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Tuesday, 25 October 2011

Not All who Wander are Lost, they are Heartbroken

Written by Lisa Harvey
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“Here, I cannot speak with a girl like this,” he says. His dark brown eyes squint into the Moroccan sun, searching the horizon for the next surge of water from the Atlantic. I don’t understand what he means. I lean forward to look at him closer and the nose of my board settles into the water. He turns and looks at me, his dark brown shoulders glistening with droplets of salt water.

“If I want to speak with a Muslim girl, it is secret. No one can know. Here is one. Turn,” he leans toward me and pushes at my leg, eyes still on the ocean. I look out, see the swell, and obediently turn and lie on my faded blue and white surfboard, chin hitting wax, resting my eyes on the golden Moroccan sand with Mounir’s board and his back to my left. Still sitting, his muscles ripple as he balances.

“That’s stupid,” I say over my shoulder. “How can you talk to them in private if you don’t know them?” The sun is hot. He chuckles and tickles my foot.


“I couldn’t be Muslim,” I say as I feel the wave build behind me. He laughs again and takes hold of the back of my board, one hand resting on my calf, he pats it twice. The earthen scent of Argan Oil from his skin drifts towards me on the breeze.

“No, you are too strong. Paddle,” he reminds me.

I sweep my hands into the water and under my board, pushing. I hear the wave crashing to the right of me. I feel Mounir push me forward.

            “Stand up!” he demands under his Arabic accent. The wave carries me from him, surging me toward the beach. I can feel the board bouncing on the tumult. My hands push up against the board, my muscles tense, legs bend. I stand and shift my weight, easing the board into the side of the wave, gliding it down the stretch of water. I push against the water, up and down, pumping the board parallel with the wave until it breaks. I glide with the foam, jump off, feel the grit of the sand under the soles of my feet. I turn toward the horizon, raising an arm up to shield the sun. His silhouette gives a thumbs up as the ocean glistens behind him. I push out into the waves again, pulling against the surge. He smiles as I paddle to him, and shakes his head when I gracefully sit up on my board.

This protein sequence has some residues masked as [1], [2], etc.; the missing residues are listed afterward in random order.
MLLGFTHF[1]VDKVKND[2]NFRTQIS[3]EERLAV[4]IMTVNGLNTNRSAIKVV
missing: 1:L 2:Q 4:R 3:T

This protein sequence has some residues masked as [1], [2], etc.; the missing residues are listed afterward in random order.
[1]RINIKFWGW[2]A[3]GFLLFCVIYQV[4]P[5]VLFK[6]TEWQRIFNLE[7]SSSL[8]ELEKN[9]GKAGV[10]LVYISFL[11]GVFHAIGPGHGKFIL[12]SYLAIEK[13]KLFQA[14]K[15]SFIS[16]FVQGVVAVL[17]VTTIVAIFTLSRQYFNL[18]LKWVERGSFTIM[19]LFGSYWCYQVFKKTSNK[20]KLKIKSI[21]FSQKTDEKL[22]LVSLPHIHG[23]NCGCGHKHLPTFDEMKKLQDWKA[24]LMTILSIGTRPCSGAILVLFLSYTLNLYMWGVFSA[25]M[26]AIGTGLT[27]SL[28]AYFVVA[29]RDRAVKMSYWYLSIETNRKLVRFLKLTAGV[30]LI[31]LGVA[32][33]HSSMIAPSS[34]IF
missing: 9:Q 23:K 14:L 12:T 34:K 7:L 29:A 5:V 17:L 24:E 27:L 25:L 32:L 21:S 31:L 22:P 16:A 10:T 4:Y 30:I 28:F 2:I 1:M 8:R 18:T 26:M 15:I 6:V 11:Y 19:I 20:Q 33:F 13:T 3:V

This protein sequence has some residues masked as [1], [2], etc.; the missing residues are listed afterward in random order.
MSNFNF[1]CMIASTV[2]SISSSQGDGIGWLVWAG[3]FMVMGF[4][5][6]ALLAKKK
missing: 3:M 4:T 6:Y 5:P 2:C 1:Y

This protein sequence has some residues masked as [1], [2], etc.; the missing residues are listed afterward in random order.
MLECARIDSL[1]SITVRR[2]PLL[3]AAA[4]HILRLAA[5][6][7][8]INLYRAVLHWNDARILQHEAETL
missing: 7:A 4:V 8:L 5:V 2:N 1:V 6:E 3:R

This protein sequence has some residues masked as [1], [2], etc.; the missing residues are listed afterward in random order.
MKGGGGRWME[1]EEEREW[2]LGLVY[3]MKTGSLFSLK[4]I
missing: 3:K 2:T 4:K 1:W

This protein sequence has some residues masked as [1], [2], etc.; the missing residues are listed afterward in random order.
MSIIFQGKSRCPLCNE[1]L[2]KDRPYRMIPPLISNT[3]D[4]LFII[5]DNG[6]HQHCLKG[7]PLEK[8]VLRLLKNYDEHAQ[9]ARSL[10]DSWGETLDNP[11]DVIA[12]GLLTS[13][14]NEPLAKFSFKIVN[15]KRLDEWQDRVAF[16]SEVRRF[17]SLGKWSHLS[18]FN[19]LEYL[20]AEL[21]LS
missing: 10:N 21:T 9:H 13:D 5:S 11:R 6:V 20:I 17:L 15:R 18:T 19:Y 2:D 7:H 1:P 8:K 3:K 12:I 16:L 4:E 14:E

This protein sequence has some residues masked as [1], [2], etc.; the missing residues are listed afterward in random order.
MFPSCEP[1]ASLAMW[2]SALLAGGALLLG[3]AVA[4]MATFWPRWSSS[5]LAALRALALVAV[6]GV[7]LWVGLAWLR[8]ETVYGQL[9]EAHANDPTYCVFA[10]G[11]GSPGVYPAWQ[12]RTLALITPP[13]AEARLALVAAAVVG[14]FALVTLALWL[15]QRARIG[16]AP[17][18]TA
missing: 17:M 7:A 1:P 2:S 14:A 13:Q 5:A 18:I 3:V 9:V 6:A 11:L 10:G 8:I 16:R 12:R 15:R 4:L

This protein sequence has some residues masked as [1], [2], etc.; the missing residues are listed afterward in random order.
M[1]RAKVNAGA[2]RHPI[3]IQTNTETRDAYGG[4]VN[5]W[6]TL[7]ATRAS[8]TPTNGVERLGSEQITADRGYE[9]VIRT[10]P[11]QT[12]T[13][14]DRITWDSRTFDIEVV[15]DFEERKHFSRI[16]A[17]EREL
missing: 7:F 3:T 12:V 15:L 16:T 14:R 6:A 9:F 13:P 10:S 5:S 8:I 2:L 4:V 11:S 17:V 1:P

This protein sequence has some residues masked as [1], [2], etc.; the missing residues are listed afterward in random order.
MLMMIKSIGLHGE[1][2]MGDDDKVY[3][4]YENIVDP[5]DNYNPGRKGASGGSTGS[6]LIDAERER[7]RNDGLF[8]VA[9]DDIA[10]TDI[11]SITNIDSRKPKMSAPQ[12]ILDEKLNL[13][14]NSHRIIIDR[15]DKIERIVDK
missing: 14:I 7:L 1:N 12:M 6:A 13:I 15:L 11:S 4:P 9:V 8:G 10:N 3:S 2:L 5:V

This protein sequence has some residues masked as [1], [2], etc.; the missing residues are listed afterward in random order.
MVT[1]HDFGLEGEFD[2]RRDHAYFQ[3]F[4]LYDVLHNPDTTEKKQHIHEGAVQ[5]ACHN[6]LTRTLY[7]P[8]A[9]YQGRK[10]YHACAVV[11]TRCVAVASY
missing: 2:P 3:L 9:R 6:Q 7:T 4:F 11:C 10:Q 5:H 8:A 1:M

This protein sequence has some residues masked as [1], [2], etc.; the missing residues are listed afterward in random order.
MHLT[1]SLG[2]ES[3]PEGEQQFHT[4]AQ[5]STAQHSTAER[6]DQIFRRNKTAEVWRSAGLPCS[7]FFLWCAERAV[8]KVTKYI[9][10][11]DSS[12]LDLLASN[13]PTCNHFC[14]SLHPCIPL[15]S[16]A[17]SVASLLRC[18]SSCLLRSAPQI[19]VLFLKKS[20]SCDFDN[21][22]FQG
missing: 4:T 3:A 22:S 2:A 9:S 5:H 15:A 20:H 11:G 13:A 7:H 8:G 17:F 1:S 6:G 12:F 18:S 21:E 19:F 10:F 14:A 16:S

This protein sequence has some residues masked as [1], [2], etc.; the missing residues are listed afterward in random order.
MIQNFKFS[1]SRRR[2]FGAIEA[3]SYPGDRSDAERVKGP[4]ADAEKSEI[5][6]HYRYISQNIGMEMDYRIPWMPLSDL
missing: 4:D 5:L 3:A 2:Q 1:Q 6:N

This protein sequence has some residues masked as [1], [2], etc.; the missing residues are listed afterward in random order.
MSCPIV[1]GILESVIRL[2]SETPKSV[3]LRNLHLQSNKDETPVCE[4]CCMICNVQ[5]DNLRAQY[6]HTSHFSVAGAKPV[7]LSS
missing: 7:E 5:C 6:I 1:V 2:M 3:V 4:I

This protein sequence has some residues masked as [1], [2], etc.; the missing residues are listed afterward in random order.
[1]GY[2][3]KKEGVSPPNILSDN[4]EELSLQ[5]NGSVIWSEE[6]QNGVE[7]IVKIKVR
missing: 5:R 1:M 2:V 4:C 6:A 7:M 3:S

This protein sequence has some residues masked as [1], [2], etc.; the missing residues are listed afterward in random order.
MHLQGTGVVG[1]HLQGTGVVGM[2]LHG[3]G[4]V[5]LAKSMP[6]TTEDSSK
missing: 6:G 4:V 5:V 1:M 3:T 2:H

“You could never be Muslim, Lisa, but it is possible for you to be Moroccan.”


Cinnamon Rainbows is the surf shop in North Hampton, NH. I walk in and a bell jingles my arrival. The surf off the coast of New Hampshire is flat today. There is no one in the store except for a young couple looking at bathing suits. I wander back up the stairs of the little wooden building to the rows of surfboards. I touch each one, wishing I was on the other side of the ocean, wishing Mounir was with me to tell me what one I needed, wishing he would tease with me about my pale skin, that I’m almost as white as the boards here. I hear him in my head as I stand on the opposite side of our ocean. ‘You are white, Lisa,’ he said. ‘You need to change colors. Stay with me in Taghazout. You will change the colors of your skin, I will teach you how to surf like me, and you will be happy.’

 I’m adrift in my own sea of ambivalence. I second guess myself. Always. I wonder if somewhere, I have made the wrong turn, took the road less traveled, when I should have taken the one that was waiting to be discovered. I’m a rebel. I’m a woman without a destination. I’m a lost soul in the pages of a travel magazine, wedged between the centerfold images of palm trees and snow-covered mountains, nestled in between the italicized words of Italiano, Francais, Deutch. Tiptoeing on the graceful lines of  العربية. Because I have that dreaded travel bug, yet it is not the one most describe. My travels do not set me on a bus full of Americans; impatiently waiting their turn to scoff at the locals and ask if “anyone speaks English” because they refuse to travel by the tides of the cultures. They want to see what they were told to see. Eiffel tower, Coliseum, Great Wall of China, Rainforests. They refuse to eat local dishes, and believe that anyone that cannot understand their language is below them, stupid. But I know better.